'The Dark Knight' triumphs: $66.4 million on Friday
Jul 19 2008
Everyone in Hollywood is shaking their heads in marvel at "The Dark Knight." It looks like the film is headed to a historic opening weekend. The Associated Press story has the math about all-time top-grossing Men in Tights, Batman and Spider-Man:
Batman's joust with the Joker has set another box office record.
Stoked by fan fever over the manic performance of the late Heath Ledger as the Joker, "The Dark Knight" set a one-day box-office record with $66.4 million on opening day, Warner Bros. head of distribution Dan Fellman said Saturday.
The movie's Friday haul surpassed the previous record of $59.8 million set last year by "Spider-Man 3." "The Dark Knight" might break the opening-weekend record of $151.1 million, also held by "Spider-Man 3."
more round-up after the jump
Over at the Deadline Hollywood blog, the always-caffeinated Nikki Finke is spinning like a top over the numbers, which do indeed look huge.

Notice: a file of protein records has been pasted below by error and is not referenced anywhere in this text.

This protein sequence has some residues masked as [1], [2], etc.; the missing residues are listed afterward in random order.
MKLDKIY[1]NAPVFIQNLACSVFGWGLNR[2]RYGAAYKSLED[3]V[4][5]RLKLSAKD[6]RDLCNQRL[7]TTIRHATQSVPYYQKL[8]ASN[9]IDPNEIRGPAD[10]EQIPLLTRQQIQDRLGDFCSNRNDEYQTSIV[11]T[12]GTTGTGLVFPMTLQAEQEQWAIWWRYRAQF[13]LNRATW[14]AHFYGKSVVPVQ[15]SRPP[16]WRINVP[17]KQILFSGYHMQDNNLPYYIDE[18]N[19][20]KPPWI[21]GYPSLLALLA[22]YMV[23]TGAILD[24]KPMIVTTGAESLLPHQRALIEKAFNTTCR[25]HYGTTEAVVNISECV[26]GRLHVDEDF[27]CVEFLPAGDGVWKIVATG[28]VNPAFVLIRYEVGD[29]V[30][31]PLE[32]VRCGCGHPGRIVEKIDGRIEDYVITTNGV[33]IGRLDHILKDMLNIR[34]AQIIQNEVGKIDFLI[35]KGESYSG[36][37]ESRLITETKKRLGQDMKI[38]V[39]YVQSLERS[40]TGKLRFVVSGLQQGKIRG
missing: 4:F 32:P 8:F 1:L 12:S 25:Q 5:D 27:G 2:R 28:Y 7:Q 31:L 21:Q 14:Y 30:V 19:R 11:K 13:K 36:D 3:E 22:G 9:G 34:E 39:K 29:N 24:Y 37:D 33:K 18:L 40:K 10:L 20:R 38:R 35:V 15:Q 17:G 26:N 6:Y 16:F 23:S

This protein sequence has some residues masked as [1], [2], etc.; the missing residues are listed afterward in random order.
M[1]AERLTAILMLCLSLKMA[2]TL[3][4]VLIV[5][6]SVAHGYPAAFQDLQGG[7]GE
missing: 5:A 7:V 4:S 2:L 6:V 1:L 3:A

SATURDAY AM: Well, look who's laughing now! Warner Bros, because The Dark Knight's Friday opening was even bigger than first thought, according to final numbers -- $66.4M in North American gross from a record-setting wide release of 4,366 theaters. That includes the record-setting $18.5M in midnight-to-3AM shows from a smaller pool of 3,040 venues. Now Warner Bros has smashed the record for the biggest midnight show ever (better than the $16.9M set by 2005's Star Wars Episode III: Revenge Of The Sith then playing in 2,915 venues), and the biggest single day gross ever (better than the $59.8M set by May 4, 2007's Spider-Man 3 in 4,252 venues, including midnight shows). So what about the weekend total? "$153M to $160M -- it all depends on Saturday results," my Warner Bros insider just told me. That would be ANOTHER record-smasher!
At CNN.com, there's a "look at those kooky fans" feature:
Nick Patten apparently has never been happier to go work on two hours of sleep. He went to a 12:05 a.m. Friday showing of "The Dark Knight" and says he didn't get home until 3:30 a.m. "I think one day of being tired at work, drinking Red Bulls to stay awake all day is well worth staying up late the night before to see a great movie before the rest of the world does," said Patten, a multimedia designer from Queens, New York. Such fatigue appears to be common Friday, hours after "The Dark Knight" premiered with thousands of showings that started at midnight and ran into the wee hours of the morning.